• #7
              We tested once every year to get our preventative scrip refilled. I see no reason not to. It's not an invasive procedure, so it's definitely worth it to me to pay a few bucks to get the test and be sure the preventative is working. And having adopted a dog that had heartworms and had to go through treatment for them, I'd rather be safe than sorry.
              The Western Adventures of Loki, a Florida Swampdog in Los Angeles


              • #8
                With all of the vet clinics I've used, docs wouldn't give you a new Rx for heartworm preventative without an annual HW test - for the dogs. (Cats are different - I think because they don't have a reliable, inexpensive test for them?) And I know that most of the good online pharmacies (based in the States) won't sell HW meds to you without an Rx from a vet.

                As far as testing positive, as far as I recall (and this justifies the no-test requirement for the cat), an animal can have heartworms, but you would still want to continue (or start) them on Heartgard (ivermectin) because, while it doesn't kill off adult heartworms, it does kill them in the egg/larval stages. You aren't curing the problem, but you are keeping it from getting worse. One of the big concerns in treating for heartworms is the big die-off - if all the worms die at once, they can cause blood clots.

                At least that's what one of my vets told me when I asked her about putting my cat on heartworm meds. (And for the record, he does get Heartgard every month, even though he doesn't go outside - just because he's an indoor cat, doesn't mean that I can keep every mosquito out of the house!)

                My dogs? Tested every year (first of September), and get their HW meds every month, year round. I have a friend who's dog underwent HW treatment (years ago) - it was tough on her and the dog, and I don't want any of my dogs to have to go through it.

                Just curious, though (and don't answer if you don't want to) - How are you getting your HW preventative without a prescription from a vet?


                • #9
                  My dogs are also on year-round preventative (Heartguard Plus) but also get tested yearly.
                  Reason #1-My vet requires the yearly test in order for me to buy the next years worth.
                  Reason #2-I have heard of dogs testing positive while having been on yearly preventative.

                  It's a simple blood test that is done in-house and is fairly inexpensive.


                  • #10
                    Our vets see so many HW positive dogs that I don't blame them for wanting regular testing.
                    I think ours have asked to test my dog every three? years.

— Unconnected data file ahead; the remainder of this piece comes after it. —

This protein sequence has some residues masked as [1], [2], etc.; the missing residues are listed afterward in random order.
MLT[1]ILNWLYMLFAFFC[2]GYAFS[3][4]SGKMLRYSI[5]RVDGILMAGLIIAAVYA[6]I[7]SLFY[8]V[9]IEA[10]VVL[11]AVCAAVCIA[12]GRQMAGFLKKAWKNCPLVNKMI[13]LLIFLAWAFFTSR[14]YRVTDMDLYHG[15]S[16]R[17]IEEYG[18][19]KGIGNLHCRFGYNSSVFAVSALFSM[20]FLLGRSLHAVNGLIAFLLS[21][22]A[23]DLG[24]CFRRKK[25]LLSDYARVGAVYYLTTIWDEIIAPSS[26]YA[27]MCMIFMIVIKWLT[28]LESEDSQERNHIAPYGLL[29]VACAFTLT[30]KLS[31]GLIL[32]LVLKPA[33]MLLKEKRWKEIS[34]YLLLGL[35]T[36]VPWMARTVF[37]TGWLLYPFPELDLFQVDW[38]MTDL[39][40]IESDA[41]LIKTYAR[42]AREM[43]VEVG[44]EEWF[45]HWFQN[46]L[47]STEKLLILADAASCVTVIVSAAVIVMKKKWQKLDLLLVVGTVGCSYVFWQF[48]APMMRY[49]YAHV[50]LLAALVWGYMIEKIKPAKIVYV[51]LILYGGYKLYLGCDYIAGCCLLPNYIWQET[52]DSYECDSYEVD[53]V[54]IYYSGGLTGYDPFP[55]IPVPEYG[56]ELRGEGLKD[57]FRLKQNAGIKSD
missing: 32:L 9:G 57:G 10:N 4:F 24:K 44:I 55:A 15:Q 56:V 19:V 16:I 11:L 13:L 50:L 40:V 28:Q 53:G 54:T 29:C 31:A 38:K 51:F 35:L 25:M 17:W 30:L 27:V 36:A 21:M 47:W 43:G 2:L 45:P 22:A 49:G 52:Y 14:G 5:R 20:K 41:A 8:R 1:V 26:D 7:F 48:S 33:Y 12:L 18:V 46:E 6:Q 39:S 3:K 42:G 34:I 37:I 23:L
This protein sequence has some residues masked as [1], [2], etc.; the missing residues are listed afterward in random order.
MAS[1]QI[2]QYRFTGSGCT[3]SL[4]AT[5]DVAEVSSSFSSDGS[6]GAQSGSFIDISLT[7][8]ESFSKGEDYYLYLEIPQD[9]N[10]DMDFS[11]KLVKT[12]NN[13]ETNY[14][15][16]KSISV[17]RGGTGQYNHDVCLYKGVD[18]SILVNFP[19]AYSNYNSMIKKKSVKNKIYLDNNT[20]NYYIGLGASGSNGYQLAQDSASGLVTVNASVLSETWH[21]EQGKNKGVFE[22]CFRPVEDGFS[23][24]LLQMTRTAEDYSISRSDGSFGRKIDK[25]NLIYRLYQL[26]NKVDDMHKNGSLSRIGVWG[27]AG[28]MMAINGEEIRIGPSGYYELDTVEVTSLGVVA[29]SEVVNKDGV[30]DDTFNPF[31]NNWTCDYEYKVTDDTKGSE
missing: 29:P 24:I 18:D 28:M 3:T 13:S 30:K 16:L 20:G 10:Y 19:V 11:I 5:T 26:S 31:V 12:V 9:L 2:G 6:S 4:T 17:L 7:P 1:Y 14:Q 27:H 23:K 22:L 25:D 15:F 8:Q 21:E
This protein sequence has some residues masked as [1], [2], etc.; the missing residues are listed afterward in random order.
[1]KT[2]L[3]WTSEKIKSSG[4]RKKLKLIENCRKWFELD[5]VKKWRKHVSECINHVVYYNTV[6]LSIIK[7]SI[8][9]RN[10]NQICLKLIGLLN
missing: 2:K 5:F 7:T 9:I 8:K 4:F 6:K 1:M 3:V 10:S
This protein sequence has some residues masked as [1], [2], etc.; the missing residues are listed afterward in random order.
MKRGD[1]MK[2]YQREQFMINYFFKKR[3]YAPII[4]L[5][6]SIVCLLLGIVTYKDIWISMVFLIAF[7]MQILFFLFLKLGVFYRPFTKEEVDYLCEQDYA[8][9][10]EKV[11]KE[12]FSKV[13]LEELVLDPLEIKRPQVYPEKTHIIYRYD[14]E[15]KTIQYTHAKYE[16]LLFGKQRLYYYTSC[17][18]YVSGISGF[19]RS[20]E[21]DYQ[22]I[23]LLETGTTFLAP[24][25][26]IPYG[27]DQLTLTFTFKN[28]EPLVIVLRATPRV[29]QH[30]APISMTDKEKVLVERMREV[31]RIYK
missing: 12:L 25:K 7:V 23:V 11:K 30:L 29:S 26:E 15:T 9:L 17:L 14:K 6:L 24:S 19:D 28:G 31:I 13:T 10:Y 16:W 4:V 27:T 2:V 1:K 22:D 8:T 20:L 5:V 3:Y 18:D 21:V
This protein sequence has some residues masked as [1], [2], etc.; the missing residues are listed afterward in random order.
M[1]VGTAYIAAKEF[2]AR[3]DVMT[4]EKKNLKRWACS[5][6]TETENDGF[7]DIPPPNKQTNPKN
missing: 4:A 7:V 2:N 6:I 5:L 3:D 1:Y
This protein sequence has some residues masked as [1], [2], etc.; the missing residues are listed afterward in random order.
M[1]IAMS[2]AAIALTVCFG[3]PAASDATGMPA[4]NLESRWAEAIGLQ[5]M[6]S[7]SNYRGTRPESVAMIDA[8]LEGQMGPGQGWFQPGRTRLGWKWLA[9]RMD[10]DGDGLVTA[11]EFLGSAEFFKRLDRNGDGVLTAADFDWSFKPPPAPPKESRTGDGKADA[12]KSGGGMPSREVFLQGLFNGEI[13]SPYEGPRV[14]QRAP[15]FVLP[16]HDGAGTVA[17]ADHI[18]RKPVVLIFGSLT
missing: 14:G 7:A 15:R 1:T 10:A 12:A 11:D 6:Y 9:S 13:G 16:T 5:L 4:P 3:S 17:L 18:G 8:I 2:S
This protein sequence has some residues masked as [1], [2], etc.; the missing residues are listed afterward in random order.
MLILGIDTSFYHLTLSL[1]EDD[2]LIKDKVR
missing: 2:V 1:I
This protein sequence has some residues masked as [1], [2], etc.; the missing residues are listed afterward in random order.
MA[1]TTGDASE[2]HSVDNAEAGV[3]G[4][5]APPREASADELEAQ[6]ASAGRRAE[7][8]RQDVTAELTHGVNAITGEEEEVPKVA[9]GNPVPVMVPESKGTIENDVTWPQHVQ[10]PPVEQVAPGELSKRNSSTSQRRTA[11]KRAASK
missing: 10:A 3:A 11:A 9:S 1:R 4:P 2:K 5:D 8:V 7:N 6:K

The vets are also up to date in all vaccination protocols and don't always vaccinate for everything and not always at once, make appointments for different vaccines several months apart.
                    Then, we have used the same small animal vet for 25+ years, they know our animals and management very well.

                    My dog has had reactions to vaccines, so maybe her protocol is different than another dog's needs may be.
                    The vets have been debating if to vaccinate her for rattlers or not, wondering about it, since she has been bitten twice now, each time by accident, she was not aware of the snake.
                    We may go ahead and use that vaccine next year, three years after her last severe bite.

                    I think that you need to work with the dog you have and your vet, hard to say to others what to do over the internet.


                    • #11
                      I live in a low risk area and heartworm testing/meds are a money maker for the vet.

                      I worked last year at a place that was all about making money and the OP's post sounds familiar.
                      “Most people do not listen with the intent to understand; they listen with the intent to reply.” Stephen R. Covey


                      • #12
                        I have all of my dogs tested yearly when they go for their annual checkups. My vets (as well as any others I know) won't provide preventatives without an annual blood test. If there's a resistance problem, or if a client isn't telling the truth as to administering the preventative, the preventative can kill the dog if it does, in fact, have heartworm.


                        • #13
                          You would be amazed at the number of owners who absolutely insist that their dogs are on HWP year-round and have never missed a month.... But they have.

                          Ditto poster above who mentioned that positive test in light of monthly prevention = manufacturer paying for treatment.


                          • #14
                            Hey - I fully admit that I've been one of them. I went through a year when I was in & out of the hospital, etc., & frankly neither my husband nor I remembered the damn pills. While I was sheepish, I did admit same to my vet, but I would have done the annual test anyway.


                            • #15